Melanie laughed. “That’s not all bad. I’d rather eat a questionable casserole any day than anything you’ve attempted to cook.”
“Ha-ha, very funny,” he replied dryly, and sat up. “But, I’m serious, I think this situation is going to get way out of control. Cindy Canfield brought in her cat this afternoon, said she thought little Buffy was depressed, then she spent the next thirty minutes telling me all the reasons why she should be Miss Dairy Cow. Blanche Withers actually did a dramatic reading for me in the middle of the grocery store last night.”
Melanie giggled. “The pageant is a big deal, not only because of the pretty tiara and all the public appearances throughout the year, but doesn’t the winner also get a car?”
“Yeah, a pink convertible, and there’s a thousand-dollar cash prize, too. High stakes, and already the eligible women in this town are starting to show signs of Miss Dairy Cow madness.”
“I guess it doesn’t help that last year’s winner went Hollywood.” A friend of a friend had sent a picture of Rachel Warner, last year’s Miss Dairy Cow, to a modeling agency in California. The pretty young woman had recently been spotted in several national ads on television.
“That’s definitely added to the fever pitch this year,” he replied.
“And just think, there’s still more than a month left before the pageant.”
Bailey groaned. “Don’t remind me. For all I know at this very moment there’s an eager contestant in my bed willing to use her feminine wiles to gain the crown. Drat Tanner Rothman’s hide,” he exclaimed.
Melanie knew Tanner Rothman had initially been chosen to be the judge of the pageant this year. Tanner, a handsome rancher who lived on the spread next to Bailey’s, had dropped out when he’d gotten married two weeks before.
“I met his new wife the other day,” Melanie said. “Colette. She’s really nice. She’s opening a baby shop in the old feed store over on Main.”
“I still can’t believe Tanner gave up the brotherhood of bachelorhood,” Bailey said. He shook his head, then continued. “Next year I intend to suggest to the pageant committee that they choose a married man to be the judge.”
The idea that had been germinating from the moment she’d spied Bailey naked began to blossom in Melanie’s head. “Too bad you aren’t married now. You’re not only one of the most eligible bachelors in town, but now you’re an eligible bachelor with power. A heady combination.”
“You’re telling me,” he exclaimed. He picked up the wristwatch that was lying on the dock and eyed it. “I’ve got to get back. I’ve got a couple of animals who need to be checked on.”
She nodded and together they got up and began the long walk down the lane toward the house in the distance. Thoughts flew through Melanie’s head…crazy thoughts.
She tried desperately to concentrate on the scent of grass and sun-baked pasture mingling with early summer wildflowers that filled the air. She tried unsuccessfully to focus on anything but where her thoughts were taking her.
“I know how to solve the problem of the single women of Foxrun throwing themselves at you,” she finally said, not giving herself a chance to change her mind
“And what’s that?”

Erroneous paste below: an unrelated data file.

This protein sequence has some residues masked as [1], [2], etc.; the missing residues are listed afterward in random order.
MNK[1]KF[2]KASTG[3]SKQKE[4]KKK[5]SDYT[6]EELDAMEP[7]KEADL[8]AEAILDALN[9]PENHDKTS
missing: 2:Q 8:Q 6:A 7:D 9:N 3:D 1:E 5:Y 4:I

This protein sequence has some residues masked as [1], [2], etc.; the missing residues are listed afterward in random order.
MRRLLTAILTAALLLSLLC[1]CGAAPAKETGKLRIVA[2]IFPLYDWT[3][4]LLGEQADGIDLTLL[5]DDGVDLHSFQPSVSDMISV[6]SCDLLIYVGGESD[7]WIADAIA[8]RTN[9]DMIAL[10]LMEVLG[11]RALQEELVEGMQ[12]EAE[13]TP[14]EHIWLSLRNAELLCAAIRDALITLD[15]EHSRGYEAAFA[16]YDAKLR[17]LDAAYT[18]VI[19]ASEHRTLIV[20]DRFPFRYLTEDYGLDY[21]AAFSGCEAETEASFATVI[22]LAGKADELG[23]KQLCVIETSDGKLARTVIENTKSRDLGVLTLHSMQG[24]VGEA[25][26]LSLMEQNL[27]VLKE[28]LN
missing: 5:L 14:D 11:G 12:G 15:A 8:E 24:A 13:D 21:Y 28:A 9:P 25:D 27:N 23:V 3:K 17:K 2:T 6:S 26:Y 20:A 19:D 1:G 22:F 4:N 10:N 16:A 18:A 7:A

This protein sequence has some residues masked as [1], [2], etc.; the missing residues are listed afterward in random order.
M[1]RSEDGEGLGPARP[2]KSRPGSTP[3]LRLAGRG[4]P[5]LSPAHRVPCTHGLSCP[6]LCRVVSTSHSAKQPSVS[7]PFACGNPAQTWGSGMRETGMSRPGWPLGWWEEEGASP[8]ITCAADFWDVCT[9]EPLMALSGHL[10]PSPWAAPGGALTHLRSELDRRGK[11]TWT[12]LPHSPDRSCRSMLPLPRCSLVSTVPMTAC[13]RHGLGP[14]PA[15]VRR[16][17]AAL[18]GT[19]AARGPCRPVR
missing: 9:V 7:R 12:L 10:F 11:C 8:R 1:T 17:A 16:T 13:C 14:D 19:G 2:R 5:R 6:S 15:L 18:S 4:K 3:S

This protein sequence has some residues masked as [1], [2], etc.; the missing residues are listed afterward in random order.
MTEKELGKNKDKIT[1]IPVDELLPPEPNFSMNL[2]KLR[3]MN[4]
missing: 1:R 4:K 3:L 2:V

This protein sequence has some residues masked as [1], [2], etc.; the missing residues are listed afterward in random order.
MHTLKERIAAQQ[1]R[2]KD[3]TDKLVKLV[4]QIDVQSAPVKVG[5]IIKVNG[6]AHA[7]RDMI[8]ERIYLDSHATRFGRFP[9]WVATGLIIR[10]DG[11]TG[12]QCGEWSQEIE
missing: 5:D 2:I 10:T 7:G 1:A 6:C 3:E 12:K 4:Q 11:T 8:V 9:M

He snorted. “Yeah, right. Ruin my life because of one stinkin’ beauty pageant.”
“Thanks a lot,” Melanie said, unable to help the small stab of pain that shot through her at his words.
He must have heard the hurt in her voice and he stopped walking and grabbed her hands in his. Despite the fact that he had held her hands a thousand times before, this time Melanie’s heart fluttered at his touch.
“Mellie, you know I didn’t mean that the way it sounded,” he protested, his eyes as blue as the cloudless sky overhead. “And you know how I feel about marriage. Never again.” He dropped her hands and continued walking.
Melanie hurried to catch up with him. “But this would be different,” she exclaimed. “For one thing, it wouldn’t be forever.”
Bailey stopped walking once again and faced her, his features radiating confusion. “What are you talking about?”
“A temporary marriage for mutual benefit.” She wondered if he had any idea how attractive he looked with his dark hair wet and slicked back to expose his firmly chiseled features.
However, he stared at her as if she’d completely and irrevocably lost her mind. “Not that I’m even considering such insanity, but remind me again, what kind of mutual benefit this marriage would give us?”
“For you, it would relieve some of the onslaught by overeager contestants. No woman is going to show up in your bed if you’re a married man.”
“And what do you get out of this arrangement?”
She hesitated a moment. “We’d stay married until after the Miss Dairy Cow pageant and…until you give me a baby.”
“Good grief, have you lost your mind?” He turned and stalked off, and once again Melanie hurried to catch up to him.
“It would only be a temporary marriage,” she continued. “We’d marry as friends and divorce as friends. You get a reprieve from the tiara-hungry single women in town, and I get pregnant.”
“I don’t want to talk about this. The whole idea is insane.” They had reached her car, parked in front of the barn, and he leaned against the front fender. “Mellie, I’m not the man for the job you have in mind.”
by Carla Cassidy have rating 4 out of 5 / Based on32 votes